Jacobson and Padgett and Purtzer must wait for other opportunities. And Graham and Weiskopf must wait for other U.S. Opens. The honor and the title this time are Hubert Green's.

There are these things to say of the new Open champion. He doesn't wear a glove, which is unusual in this day and age. His swing is a little swifter than perfectionists prefer. He putts with a funny-looking stance and his hands stretch all over the grip. He addresses the ball with his hands low. Hubert is not a pretty golfer, in other words. But he is among the finest iron players around. There may be no better man in the game with a pitching wedge from 100 yards on in.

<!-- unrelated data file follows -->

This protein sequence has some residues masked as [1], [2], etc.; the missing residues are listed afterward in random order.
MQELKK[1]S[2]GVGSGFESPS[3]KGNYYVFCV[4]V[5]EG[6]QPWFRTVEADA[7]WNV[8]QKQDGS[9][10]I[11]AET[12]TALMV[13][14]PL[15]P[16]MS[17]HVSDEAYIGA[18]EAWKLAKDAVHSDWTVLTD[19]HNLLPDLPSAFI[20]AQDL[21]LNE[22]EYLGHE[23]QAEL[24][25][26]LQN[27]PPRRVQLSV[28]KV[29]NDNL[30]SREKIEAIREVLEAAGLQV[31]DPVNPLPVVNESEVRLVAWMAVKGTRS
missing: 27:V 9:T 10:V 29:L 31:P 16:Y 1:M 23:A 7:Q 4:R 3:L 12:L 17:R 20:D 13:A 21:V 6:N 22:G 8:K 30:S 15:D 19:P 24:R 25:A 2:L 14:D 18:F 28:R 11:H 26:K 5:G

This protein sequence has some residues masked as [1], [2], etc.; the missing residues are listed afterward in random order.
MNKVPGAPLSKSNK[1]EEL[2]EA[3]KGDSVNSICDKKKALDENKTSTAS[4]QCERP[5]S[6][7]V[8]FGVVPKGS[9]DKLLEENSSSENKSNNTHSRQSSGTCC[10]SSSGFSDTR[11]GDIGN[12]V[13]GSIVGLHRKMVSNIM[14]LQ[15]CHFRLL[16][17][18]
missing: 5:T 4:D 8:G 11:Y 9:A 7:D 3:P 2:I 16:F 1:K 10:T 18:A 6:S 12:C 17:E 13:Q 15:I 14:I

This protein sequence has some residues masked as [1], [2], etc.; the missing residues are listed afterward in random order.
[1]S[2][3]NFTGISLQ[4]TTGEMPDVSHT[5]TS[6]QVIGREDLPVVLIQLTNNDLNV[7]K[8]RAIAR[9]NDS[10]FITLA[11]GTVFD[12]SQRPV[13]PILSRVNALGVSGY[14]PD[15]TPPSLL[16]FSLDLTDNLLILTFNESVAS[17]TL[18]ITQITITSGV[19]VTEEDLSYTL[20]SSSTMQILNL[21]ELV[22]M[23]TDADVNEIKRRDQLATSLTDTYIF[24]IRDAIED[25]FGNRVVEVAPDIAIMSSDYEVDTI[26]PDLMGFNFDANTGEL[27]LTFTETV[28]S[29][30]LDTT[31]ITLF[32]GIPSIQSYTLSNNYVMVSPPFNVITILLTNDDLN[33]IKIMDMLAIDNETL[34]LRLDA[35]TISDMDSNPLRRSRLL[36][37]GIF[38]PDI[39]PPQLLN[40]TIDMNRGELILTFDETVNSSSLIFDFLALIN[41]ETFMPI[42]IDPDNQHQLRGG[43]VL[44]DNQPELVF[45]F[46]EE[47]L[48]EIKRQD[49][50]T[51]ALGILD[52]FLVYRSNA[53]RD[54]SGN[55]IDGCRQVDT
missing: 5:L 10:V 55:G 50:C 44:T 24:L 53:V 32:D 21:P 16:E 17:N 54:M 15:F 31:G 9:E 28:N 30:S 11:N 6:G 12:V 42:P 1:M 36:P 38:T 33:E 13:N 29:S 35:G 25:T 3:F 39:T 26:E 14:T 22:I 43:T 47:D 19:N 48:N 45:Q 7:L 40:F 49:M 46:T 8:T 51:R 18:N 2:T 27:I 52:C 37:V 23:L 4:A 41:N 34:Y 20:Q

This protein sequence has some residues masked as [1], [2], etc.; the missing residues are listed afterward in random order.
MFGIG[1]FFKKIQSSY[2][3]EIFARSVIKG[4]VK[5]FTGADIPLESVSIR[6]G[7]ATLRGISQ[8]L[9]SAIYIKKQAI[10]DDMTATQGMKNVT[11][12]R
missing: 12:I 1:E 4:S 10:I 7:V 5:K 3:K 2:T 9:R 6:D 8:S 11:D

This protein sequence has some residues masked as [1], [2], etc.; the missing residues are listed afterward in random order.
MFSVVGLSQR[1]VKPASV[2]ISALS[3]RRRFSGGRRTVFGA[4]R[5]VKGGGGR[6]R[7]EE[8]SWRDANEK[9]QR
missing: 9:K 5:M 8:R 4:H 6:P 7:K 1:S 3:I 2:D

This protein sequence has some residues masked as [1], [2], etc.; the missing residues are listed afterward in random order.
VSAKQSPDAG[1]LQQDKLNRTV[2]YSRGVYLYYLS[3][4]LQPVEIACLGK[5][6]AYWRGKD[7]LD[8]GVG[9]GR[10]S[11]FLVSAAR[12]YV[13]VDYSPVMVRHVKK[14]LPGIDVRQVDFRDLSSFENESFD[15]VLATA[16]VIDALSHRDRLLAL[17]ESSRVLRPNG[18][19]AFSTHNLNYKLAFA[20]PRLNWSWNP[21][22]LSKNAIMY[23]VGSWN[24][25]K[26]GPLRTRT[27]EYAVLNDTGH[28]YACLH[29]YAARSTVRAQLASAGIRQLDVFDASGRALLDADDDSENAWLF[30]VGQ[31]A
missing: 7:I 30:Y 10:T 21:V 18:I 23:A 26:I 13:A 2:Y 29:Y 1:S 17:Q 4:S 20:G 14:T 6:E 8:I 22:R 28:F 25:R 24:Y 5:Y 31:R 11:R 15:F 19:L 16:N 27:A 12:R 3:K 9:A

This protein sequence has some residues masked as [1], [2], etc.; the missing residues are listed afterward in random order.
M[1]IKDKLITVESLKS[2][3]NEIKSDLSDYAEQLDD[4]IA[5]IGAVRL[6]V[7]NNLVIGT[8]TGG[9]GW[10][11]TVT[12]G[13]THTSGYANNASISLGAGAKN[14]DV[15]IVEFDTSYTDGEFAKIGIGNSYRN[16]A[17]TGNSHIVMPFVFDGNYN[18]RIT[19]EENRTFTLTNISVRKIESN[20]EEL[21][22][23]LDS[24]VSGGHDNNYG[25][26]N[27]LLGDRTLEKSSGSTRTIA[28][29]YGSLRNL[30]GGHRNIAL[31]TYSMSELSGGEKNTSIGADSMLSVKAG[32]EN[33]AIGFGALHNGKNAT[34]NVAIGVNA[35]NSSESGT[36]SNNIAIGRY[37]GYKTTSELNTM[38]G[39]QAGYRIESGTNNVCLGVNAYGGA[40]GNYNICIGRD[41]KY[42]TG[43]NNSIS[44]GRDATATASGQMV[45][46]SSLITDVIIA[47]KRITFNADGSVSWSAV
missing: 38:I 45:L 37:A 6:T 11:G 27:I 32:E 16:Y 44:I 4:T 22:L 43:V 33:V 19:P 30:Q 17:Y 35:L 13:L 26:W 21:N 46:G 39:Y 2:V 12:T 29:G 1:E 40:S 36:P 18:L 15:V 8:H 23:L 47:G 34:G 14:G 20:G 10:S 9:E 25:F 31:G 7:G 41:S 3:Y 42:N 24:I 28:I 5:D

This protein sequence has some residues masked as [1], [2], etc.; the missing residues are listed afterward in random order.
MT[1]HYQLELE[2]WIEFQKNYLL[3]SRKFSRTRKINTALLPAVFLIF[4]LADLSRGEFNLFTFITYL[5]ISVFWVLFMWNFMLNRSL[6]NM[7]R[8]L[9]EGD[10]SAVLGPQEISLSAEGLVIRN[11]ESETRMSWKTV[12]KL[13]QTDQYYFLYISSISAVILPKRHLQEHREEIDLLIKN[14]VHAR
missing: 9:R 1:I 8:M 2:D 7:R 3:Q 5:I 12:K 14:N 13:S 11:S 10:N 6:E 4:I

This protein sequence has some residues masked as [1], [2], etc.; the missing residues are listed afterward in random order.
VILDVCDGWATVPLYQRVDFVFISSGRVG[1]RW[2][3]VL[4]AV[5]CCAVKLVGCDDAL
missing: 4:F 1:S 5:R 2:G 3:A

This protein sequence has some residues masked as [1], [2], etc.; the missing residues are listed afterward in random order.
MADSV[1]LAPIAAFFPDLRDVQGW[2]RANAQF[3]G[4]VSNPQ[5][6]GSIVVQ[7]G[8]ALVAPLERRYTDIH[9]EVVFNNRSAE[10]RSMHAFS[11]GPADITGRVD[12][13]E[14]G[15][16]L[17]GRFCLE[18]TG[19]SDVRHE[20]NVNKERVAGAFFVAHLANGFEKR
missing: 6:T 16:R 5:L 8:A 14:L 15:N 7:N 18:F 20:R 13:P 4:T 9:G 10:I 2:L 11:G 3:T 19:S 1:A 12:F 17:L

And now we know a bit more about his competitiveness as a golfer, and an awful lot more about his nerve and his heart.

In the end it could be said that none of the Ben Hogans or Bobby Joneses or Jack Nicklauses had ever won the Open under the very special kind of pressure that Hubert Green did.


Green kept his confidence and his one-stroke lead at Southern Hills to win his first major tournament.


The course's smothering sand produced dynamite explosions, this one by first-round co-leader Diehl.


Protective cops, reacting to death threat, shepherd Green and partner Andy Bean to the clubhouse.


Graham's late charge fell short by one stroke.


Weiskopf had a painful start but finished third.


Palmer wore a heat-hat but his game cooled off.


Missing the cut after 36 holes, Tommy bolted.


Nicklaus' hat had as little starch as his game.


And through it all Green hung tough, besting foliage and his foes over the four scorching days.